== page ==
The all-electric range of Toyota and Lexus PHEVs is also set to increase to over 200km in the near future to create what the automaker calls “practical BEVs.”

The main hurdle standing in the way of more immediate PHEV introductions is price since you’re essentially paying for two engines in one body. However, Theron said TSAM has a team that is actively trying to figure out where it can reduce costs to make the RAV4’s launch price “just right” for South African buyers.

Finally, there is at least one, possibly two BEVs scheduled for a South African launch from 2025 onwards.

The one that is confirmed is the new bZ4X– Toyota’s first fully-electric model.

Depending on the region, the bZ4X is offered in front-wheel-drive (FWD) and all-wheel-drive (AWD) specifications, each equipped with a 71.4kWh lithium-ion battery.

The FWD version generates 150kW allowing for a 0-100km/h time of 8.4 seconds and a maximum driving range of 500 kilometres.

The AWD derivative, on the other hand, makes do with an 80kW motor on each axle for an overall output of 160kW. This accomplishes the 0-100km/h sprint in a quicker 7.7 seconds, but results in a lower range of 460km.

The name of the other incoming BEV must still be confirmed, but if the silhouette of the teaser image is anything to go by, it could be a pure battery-powered RAV4.

Theron further said that the new NEV-focused strategy will open up a lot more opportunities in the after-sales segment.

One of these is the possibility of ICE-to-hydrogen or ICE-to-e-fuel conversions.

Toyota wants to make it possible for owners of its current vehicles to take them to dealers and convert them to run on hydrogen or cabon-neutral e-fuels, thus allowing them to continue enjoying their ride without selling it and buying another one they don’t particularly want just because it’s friendlier to the environment.

Toyota Japan is currently trialing these conversion technologies in a Corolla race car, in which it only changed the ICE model’s injectors, tank, fuel lines, and ECU for it to run on hydrogen, with the knowledge gained in this endeavour inevitably trickling down to production vehicles.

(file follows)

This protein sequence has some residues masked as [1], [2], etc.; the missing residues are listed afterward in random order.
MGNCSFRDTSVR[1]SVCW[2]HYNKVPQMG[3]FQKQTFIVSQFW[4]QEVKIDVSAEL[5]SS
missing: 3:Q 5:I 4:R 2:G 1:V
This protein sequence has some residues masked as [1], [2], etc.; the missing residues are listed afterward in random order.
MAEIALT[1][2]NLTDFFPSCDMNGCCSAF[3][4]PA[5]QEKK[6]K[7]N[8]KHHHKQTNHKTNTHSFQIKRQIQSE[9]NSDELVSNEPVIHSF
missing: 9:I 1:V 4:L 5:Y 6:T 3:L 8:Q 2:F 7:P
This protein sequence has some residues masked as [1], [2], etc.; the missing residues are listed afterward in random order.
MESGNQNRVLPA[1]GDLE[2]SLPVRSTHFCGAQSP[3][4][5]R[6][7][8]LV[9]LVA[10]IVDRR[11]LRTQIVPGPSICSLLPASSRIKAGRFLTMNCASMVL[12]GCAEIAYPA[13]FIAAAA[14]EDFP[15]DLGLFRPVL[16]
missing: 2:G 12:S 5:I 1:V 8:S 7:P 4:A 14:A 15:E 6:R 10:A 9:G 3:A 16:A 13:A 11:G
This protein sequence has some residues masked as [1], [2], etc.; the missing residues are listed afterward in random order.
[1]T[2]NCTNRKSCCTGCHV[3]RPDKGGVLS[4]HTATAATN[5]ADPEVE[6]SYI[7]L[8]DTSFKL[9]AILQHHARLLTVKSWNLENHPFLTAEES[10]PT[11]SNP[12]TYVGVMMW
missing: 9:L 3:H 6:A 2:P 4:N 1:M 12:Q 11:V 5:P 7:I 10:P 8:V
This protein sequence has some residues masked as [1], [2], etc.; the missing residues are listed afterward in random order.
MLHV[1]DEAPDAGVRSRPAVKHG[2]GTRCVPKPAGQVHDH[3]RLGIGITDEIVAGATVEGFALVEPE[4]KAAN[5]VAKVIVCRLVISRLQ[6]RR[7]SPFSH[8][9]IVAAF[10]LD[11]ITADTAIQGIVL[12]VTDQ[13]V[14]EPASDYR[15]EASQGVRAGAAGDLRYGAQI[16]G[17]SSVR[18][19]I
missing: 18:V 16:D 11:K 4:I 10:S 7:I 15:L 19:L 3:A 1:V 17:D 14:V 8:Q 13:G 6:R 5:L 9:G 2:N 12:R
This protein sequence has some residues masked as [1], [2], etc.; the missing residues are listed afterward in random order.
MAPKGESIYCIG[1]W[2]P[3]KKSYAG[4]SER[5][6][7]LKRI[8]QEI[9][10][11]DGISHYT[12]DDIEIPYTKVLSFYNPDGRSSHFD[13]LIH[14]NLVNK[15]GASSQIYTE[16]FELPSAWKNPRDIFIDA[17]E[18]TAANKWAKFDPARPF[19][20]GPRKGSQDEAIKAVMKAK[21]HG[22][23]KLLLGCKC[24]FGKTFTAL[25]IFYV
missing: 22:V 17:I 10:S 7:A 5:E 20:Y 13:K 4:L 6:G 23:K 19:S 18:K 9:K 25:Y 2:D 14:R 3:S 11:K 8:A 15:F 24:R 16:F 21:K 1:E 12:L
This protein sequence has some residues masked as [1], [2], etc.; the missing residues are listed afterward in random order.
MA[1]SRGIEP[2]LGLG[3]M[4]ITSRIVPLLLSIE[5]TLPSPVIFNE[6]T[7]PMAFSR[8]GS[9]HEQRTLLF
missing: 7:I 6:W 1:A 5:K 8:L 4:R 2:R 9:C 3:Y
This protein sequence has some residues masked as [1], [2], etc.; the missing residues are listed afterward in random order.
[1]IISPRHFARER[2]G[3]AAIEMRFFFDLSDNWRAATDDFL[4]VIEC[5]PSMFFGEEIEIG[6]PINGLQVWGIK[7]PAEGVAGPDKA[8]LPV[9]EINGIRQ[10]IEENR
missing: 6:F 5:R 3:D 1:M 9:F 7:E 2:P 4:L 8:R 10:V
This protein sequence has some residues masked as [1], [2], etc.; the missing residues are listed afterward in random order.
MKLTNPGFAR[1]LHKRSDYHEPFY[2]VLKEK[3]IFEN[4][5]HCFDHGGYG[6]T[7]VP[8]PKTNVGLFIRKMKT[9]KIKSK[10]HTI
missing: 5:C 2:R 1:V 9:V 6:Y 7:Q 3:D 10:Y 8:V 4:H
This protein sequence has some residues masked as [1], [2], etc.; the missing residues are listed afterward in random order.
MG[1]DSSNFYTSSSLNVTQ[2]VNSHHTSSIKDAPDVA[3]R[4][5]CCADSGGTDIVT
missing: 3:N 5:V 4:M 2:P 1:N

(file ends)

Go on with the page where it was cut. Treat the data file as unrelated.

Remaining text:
Theron also said going all-electric is one of the last things on Toyota’s mind, specifically because of after-sales potential, its dealer network, and the needs of local consumers.

He warned that if TSAM switches exclusively to BEVs and discards all the rest, its dealer network will lose up to 70% in after-sales revenue since BEVs have significantly lower running costs than just about any other propulsion technology.

Additionally, BEVs aren’t feasible on the African continent where there are vast open spaces of wilderness and electricity crises in many of the countries. Consequently, hydrogen, carbon-neutral fuels, and hybrid conversions will be better solutions for these customers.

With regards to FCEVs, TSAM currently has a second-generation Mirai on local soil doing feasibility studies, but it’s unlikely to go on sale any time soon.

Theron said Toyota sees fuel cells as being better suited for heavy commercial vehicles due to the powertrains’ sheer size and weight, so that’s where the organisation plans to implement FCEVs going forward.

More innovation taking place in the commercial space is the testing of a hybrid Hino 300 in Japan, with the rollout of the production version of this truck expected to happen within the next two years, said Theron.

Unfortunately, the increased demand and supply of NEVs around the globe, not just from Toyota but from all car brands, does necessitate more intense mining of rare earth materials for components such as batteries and microchips.

Toyota is acutely aware of this fact, and it has guided the company to first invest in HEVs and PHEVs before spending too much on BEVs.

It noted that the materials for one BEV can be shared among six PHEVs or up to 99 HEVs. Therefore, it will rather share fewer benefits of NEVs with a larger group of buyers than give one owner all the good stuff while others are getting all the bad stuff.

Thinking ahead, Toyota already has a recycling strategy in place for its existing HEVs and said that, for upcoming NEVs, it will build them in such a way that at the end of their usable life, they will be easily disassemblable and recyclable.